In his track, Drake criticizes Lamar’s collaborations with pop artists Maroon 5 and Taylor Swift, claiming that such affiliations run contradictory to his stature as a purported stalwart of “real” hip-hop. He also name-dropped Lamar’s fiancee, a no-no in rap beef’s rules of engagement.

Drake doubled down on his insults towards Lamar, reportedly mimicking Tupac Shakur and Snoop Dogg’s voices (via AI) in “Taylor Made Freestyle.” Lamar is from Compton and cites fellow West Coast icons Shakur and Snoop as pivotal influences in his career. He included both in his critically-acclaimed 2015 tape “To Pimp a Butterfly.”

Drake also stated that the reason why Lamar was taking so long to respond to the Canadian’s claims was because he didn’t want to interfere with the release of Swift’s new album, “The Tortured Poets Department,” which debuted on April 19.

But when Lamar did respond, it was biting. On April 30, Lamar released “Euphoria,” a nearly seven-minute elegy calling out Drake’s confidence, self-image and more. He also promised he had more in his arsenal if Drake were to send shots his way.

Drake failed to respond in a timely manner, giving Lamar free rein to drop his next diss track on May 3, “6:16 in Los Angeles,” a play on Drake’s longtime series of songs marked by a time and location. In the track, Lamar enlists the services of Sounwave and Jack Antonoff — both frequent collaborators with Taylor Swift — to produce his effort.

In the track, Lamar continues to warn Drake that he has more dirt he’s willing to unveil at the drop of the hat. Perhaps most pointedly, Lamar suggests that someone from Drake’s own team — OVO — could be sending him information in the hopes of seeing the the Canadian crumble.

“Have you ever considered OVO is working for me?”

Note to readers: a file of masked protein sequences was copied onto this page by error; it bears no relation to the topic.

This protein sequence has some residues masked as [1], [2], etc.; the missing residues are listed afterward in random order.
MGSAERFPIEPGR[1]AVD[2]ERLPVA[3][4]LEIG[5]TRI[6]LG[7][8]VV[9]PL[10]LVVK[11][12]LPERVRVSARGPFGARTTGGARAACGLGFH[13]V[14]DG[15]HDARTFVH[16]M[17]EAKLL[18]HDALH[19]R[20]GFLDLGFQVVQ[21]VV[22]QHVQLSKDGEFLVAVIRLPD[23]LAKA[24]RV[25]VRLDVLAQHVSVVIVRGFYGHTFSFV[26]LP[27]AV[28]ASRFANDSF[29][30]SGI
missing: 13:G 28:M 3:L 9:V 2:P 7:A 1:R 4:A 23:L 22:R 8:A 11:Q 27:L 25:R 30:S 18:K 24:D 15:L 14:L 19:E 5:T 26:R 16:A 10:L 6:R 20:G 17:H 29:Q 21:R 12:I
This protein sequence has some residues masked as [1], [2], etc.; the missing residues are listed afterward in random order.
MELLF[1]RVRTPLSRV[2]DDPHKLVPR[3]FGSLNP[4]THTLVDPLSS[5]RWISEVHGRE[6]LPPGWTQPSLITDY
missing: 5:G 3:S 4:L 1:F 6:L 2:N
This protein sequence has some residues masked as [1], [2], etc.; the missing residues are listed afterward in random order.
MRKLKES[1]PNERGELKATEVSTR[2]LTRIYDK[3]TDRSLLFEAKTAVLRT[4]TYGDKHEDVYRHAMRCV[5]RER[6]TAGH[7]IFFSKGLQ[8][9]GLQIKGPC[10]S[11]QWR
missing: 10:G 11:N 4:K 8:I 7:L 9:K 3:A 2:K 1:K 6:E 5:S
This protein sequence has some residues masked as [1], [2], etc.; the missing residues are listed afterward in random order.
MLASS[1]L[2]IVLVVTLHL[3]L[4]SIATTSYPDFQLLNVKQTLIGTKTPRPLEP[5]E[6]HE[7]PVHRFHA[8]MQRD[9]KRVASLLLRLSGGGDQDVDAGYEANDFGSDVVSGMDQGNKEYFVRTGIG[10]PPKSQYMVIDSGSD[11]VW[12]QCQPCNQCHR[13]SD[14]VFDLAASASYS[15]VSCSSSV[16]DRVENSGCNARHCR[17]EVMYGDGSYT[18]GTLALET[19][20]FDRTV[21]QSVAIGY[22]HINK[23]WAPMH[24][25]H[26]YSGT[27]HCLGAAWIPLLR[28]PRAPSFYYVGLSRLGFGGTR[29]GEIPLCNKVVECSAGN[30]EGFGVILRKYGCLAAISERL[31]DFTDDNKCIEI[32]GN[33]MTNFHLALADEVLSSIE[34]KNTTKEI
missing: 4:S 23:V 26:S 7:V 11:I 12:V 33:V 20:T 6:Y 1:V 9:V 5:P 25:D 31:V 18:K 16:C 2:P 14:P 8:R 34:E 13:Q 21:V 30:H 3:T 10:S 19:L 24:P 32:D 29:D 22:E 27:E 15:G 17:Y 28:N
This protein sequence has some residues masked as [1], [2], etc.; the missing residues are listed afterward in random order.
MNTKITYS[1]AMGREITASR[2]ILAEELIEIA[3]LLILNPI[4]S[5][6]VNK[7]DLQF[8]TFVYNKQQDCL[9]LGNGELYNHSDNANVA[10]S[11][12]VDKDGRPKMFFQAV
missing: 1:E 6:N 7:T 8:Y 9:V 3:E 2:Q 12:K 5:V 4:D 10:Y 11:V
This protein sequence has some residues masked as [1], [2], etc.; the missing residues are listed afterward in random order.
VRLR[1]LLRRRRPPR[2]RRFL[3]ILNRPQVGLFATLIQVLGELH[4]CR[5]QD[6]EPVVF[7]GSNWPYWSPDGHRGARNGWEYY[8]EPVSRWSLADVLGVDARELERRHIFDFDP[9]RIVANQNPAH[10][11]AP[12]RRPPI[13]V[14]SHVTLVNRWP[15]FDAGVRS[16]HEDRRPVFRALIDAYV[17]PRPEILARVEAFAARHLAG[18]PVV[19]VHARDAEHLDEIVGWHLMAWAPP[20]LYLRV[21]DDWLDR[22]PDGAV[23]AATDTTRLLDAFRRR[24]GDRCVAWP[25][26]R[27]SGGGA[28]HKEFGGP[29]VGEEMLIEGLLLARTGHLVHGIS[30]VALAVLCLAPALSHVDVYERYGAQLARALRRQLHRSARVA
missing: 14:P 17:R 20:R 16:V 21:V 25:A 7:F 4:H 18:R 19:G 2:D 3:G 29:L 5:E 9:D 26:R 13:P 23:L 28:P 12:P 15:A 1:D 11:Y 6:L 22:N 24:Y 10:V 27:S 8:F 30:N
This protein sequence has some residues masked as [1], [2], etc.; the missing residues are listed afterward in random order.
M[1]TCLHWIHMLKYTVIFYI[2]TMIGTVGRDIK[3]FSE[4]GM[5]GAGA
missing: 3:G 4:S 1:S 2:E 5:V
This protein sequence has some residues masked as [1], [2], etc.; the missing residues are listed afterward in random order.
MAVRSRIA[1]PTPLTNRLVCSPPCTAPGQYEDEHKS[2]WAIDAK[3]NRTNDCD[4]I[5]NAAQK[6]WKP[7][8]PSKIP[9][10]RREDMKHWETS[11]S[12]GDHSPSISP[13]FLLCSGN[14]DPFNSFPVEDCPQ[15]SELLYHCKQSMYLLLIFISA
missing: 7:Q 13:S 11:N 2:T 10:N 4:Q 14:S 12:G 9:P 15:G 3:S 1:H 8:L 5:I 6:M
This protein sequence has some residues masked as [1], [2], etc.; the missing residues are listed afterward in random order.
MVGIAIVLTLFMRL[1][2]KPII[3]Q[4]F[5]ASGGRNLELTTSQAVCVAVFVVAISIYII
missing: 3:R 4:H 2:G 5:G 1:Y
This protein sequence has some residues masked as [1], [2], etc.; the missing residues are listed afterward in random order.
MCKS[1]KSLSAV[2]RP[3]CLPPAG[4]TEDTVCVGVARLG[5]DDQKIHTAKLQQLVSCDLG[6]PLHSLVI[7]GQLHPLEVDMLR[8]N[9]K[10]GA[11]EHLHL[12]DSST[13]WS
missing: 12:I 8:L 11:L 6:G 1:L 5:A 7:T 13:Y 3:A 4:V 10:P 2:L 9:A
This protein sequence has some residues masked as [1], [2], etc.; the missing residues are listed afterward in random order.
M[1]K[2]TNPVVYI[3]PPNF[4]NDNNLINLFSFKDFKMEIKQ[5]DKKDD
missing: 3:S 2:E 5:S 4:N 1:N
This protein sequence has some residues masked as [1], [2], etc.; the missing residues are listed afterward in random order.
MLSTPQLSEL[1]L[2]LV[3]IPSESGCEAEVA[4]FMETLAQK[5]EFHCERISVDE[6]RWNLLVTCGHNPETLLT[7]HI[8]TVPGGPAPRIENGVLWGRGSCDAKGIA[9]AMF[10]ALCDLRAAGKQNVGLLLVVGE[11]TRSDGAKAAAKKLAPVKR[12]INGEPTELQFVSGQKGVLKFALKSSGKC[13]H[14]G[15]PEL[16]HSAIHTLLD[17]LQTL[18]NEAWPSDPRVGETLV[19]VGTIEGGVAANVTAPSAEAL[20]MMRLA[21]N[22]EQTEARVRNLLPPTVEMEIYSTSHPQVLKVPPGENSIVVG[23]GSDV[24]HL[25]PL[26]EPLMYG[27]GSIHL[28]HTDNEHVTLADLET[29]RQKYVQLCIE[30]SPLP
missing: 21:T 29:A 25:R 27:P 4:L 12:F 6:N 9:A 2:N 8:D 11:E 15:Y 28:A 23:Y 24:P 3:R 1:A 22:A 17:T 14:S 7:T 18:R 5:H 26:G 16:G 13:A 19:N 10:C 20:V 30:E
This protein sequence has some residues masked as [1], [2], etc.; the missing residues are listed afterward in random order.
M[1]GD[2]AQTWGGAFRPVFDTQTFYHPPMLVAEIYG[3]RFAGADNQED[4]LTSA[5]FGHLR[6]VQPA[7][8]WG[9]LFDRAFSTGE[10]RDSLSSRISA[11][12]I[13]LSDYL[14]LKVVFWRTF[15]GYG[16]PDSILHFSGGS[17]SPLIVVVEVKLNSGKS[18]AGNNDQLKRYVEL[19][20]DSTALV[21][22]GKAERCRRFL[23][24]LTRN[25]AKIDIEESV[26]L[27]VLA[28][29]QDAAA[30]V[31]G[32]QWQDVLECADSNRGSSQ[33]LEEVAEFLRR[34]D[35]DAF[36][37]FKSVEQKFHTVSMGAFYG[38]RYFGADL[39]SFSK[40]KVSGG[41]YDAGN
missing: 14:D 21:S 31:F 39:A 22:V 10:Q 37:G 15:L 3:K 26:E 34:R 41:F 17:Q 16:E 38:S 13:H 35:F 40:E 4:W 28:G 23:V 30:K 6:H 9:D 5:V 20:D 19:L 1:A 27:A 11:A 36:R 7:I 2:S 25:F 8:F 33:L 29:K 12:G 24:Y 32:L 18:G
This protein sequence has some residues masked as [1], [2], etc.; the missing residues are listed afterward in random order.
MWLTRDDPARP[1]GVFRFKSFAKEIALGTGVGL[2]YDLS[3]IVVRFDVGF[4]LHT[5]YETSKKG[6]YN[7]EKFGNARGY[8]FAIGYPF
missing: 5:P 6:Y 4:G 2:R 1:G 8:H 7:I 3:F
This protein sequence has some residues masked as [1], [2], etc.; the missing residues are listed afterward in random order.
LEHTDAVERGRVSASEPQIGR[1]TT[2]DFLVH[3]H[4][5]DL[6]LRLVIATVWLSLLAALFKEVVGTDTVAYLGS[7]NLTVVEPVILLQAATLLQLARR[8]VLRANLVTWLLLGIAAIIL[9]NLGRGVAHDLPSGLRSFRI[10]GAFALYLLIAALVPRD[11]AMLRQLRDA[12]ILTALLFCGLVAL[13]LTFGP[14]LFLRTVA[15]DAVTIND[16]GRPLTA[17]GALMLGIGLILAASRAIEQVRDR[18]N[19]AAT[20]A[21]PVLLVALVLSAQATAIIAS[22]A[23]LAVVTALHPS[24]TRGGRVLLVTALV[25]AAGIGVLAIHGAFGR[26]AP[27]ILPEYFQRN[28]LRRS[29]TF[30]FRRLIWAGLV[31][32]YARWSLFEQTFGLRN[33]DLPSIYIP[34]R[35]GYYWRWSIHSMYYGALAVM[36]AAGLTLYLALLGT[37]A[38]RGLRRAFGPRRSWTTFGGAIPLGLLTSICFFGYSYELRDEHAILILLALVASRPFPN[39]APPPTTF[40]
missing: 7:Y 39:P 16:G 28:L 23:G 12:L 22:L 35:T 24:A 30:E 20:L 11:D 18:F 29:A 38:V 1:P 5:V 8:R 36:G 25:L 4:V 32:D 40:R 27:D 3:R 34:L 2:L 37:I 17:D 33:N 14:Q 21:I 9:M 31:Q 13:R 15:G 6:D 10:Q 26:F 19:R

Drake fired back with a vengeance on “Family Matters” later that day. Over the course of seven-and-a-half minutes, Drake repeatedly accuses Lamar of abuse toward his romantic partner. He also insinuates that Dave Free, one of Lamar’s closest confidants, is the biological father of Lamar’s child.

Yet mere minutes after Drake’s diss dropped, Lamar released another one of his own, titled “Meet the Grahams.” In the track, he proceeded to spit game to various members of Drake’s family, including his son and a supposed daughter Lamar claims Drake is hiding.

Lamar also accuses Drake of inappropriate relationships with underage girls, telling NBA stars James and Curry — two of Drake’s closest athlete friends — to keep their families away from the Canadian.

Lamar wasted little time doubling down on his assertions. The very next day — May 4 — he released “Not Like Us,” a menacing ditty tinged with producer Mustard’s signature Bay Area flair.

On the track, Lamar calls Drake — a Toronto native — a “colonizer,” not a rap colleague. He also takes aim at Drake’s feud with Serena Williams, with whom Drake had a brief romantic fling with during the 2010s. And Lamar uses a John Stockton bar to compare Drake to Karl Malone, who reportedly impregnated a 13-year old when he was 20.

Lastly, Lamar tells Drake he has more information at his disposal, should his rival continue running his mouth.

The most recent addition to the still red-hot squabble was Drake’s “The Heart Part 6,” which dropped Sunday. Much like Lamar’s “6:16” track, Drake’s single plays off of Lamar’s “The Heart” series. Drake denies any inappropriate connection to underage girls, namely “Stranger Things” star Millie Bobby Brown, who recently referred to the rapper as “a great friend and a great role model.”

Drake also attempted to paint Lamar as a hypocrite, highlighting how Lamar advocated for Spotify to keep R. Kelly and XXXTentacion on playlists despite numerous accusations of abuse against the artists.